Uncertain struggle for the climate when the EU will be “fit for 55”


Faster and wider carbon dioxide tariffs, but slower household requirements for emissions from buildings and road transport. This is how the European Parliament’s Committee on the Environment wants to get the climate in order.

The EU will be “fit for 55” by 2030, it is thought. This means that the Union will then have reduced its carbon dioxide emissions by 55% compared to 1990 levels.

How to do it, the European Commission proposed in a long series of proposals last summer. As usual, these are now dealt with in two tracks: partly by EU member states in the Council of Ministers, and partly by members of the European Parliament.

The latter passed an important milestone on Tuesday when several of the proposals were voted through in Parliament’s environment committee.

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These include updated rules for emissions trading (ETS). The Committee on the Environment, Public Health and Consumer Policy wants to move faster than the European Commission in reducing the total number and wants to increase the percentage by 0.1 percentage points each year.

Faster tariffs

From 2030, instead of 2035, the committee also wants to fully introduce what is called CBAM – a kind of carbon dioxide duty on imports of certain goods from countries with less stringent climate rules. By 2030, all free emission rights will also have disappeared.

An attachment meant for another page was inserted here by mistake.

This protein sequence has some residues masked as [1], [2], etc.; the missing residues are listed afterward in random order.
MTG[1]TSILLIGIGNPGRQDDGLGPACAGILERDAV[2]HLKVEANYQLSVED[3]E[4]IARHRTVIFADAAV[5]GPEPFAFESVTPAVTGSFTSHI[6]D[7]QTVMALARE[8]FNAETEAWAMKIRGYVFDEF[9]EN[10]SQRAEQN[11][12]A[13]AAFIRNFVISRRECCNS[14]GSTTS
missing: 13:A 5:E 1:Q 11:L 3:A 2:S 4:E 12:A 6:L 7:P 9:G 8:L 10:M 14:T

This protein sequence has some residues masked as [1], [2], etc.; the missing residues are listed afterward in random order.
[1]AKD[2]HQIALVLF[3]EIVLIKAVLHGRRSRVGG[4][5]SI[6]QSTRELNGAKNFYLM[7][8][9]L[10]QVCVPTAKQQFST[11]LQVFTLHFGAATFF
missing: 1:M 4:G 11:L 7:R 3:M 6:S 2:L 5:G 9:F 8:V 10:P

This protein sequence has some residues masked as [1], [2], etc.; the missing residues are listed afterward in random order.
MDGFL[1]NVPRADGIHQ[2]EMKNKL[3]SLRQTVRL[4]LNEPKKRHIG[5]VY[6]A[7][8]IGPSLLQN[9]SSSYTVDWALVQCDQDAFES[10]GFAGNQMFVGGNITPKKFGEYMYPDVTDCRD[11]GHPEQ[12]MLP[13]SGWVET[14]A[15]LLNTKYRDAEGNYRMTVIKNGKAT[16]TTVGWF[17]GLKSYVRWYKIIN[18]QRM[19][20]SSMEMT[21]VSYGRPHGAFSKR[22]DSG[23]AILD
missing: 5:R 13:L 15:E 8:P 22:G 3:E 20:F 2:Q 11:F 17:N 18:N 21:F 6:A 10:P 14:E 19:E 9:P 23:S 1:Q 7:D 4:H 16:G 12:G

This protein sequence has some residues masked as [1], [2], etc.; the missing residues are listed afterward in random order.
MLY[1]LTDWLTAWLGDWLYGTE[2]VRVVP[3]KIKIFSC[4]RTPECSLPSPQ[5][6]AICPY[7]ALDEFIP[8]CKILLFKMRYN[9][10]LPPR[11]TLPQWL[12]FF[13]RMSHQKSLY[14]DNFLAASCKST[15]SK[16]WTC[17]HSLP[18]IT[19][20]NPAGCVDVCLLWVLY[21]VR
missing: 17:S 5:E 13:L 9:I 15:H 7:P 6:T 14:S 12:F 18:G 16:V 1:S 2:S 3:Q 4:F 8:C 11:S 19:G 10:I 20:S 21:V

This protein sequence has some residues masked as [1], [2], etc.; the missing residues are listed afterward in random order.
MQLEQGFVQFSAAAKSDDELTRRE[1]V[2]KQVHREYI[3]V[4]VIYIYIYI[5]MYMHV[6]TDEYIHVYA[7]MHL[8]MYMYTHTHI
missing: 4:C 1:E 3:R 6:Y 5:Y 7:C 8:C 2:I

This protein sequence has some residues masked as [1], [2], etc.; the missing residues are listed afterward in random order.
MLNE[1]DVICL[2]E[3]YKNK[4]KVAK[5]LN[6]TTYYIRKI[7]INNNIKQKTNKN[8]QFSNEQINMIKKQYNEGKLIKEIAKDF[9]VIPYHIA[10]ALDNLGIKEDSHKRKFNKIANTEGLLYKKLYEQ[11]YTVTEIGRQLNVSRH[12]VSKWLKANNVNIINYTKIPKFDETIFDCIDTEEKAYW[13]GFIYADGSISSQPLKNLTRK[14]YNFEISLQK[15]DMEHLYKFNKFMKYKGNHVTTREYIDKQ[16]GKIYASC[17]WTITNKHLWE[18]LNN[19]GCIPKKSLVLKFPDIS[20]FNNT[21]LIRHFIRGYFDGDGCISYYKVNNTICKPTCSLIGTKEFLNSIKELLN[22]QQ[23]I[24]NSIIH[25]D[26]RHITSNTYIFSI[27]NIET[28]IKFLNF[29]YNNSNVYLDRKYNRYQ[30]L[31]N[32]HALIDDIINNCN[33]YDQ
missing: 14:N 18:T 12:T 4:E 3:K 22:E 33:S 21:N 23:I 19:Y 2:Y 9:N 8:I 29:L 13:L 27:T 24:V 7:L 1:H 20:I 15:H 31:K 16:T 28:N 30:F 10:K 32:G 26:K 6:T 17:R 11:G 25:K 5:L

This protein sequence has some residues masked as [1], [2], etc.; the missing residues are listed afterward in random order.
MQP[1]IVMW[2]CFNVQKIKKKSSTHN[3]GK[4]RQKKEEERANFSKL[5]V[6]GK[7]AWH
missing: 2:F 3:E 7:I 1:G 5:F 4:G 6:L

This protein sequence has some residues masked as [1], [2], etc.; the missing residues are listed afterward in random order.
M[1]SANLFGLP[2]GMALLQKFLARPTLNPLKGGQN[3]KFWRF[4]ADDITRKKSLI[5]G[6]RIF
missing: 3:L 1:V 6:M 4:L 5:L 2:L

The committee also thinks that CBAM should also apply to, among other things, aluminum and hydrogen in addition to what the Commission has proposed, which includes, for example, iron, steel and cement.

With regard to the Commission’s proposal to include buildings and road transport in emissions trading, the Committee on the Environment wants to exclude private individuals until 2029, in order to mitigate the effect on ordinary households.

Small margins

Several Swedish members have been involved in the committee’s handling.

“For the first time, we are now building a strong majority in the European Parliament to force all Member States to reduce their emissions,” said Jessica Polfjärd (M), who led the negotiations on the division of responsibilities between member states, the ETUC, in a press release.

At the same time, it is not a given that the entire European Parliament will follow the committee’s line. Both in terms of CBAM and emissions from agriculture and forestry, LULUCF, the votes were so even that the line could very well be changed when the whole Parliament is to vote on the matter in early June.

Once this has been done, final compromise negotiations will begin with EU member states before the new rules can take effect.

Facts: Then the EU will be “fit for 55”

The European Parliament’s Environment Committee has voted on its view on a number of major climate proposals from the European Commission:

* ESR, on national climate targets and how much each member state should reduce its emissions (Member of Parliament responsible: Jessica Polfjärd, Sweden) – passed by 61 votes to 20.

* LULUCF, on emissions from land and forest use (Ville Niinistö, Finland) – went through with 44-37.

* Emissions Trading for the Aviation Sector (Suncana Glavak, Croatia) – went through 66-9.

* Revision of emissions trading, ETS (Peter Liese, Germany) – went through 62-20.

* The carbon dioxide tariff CBAM (Mohammed Chahim, The Netherlands) – went through 49-33.

A sixth heavy vote on the creation of a social climate fund (Esther de Lange, The Netherlands, together with David Casa, Spain, from the Labor Committee) will be held on Wednesday.

Source: European Parliament.


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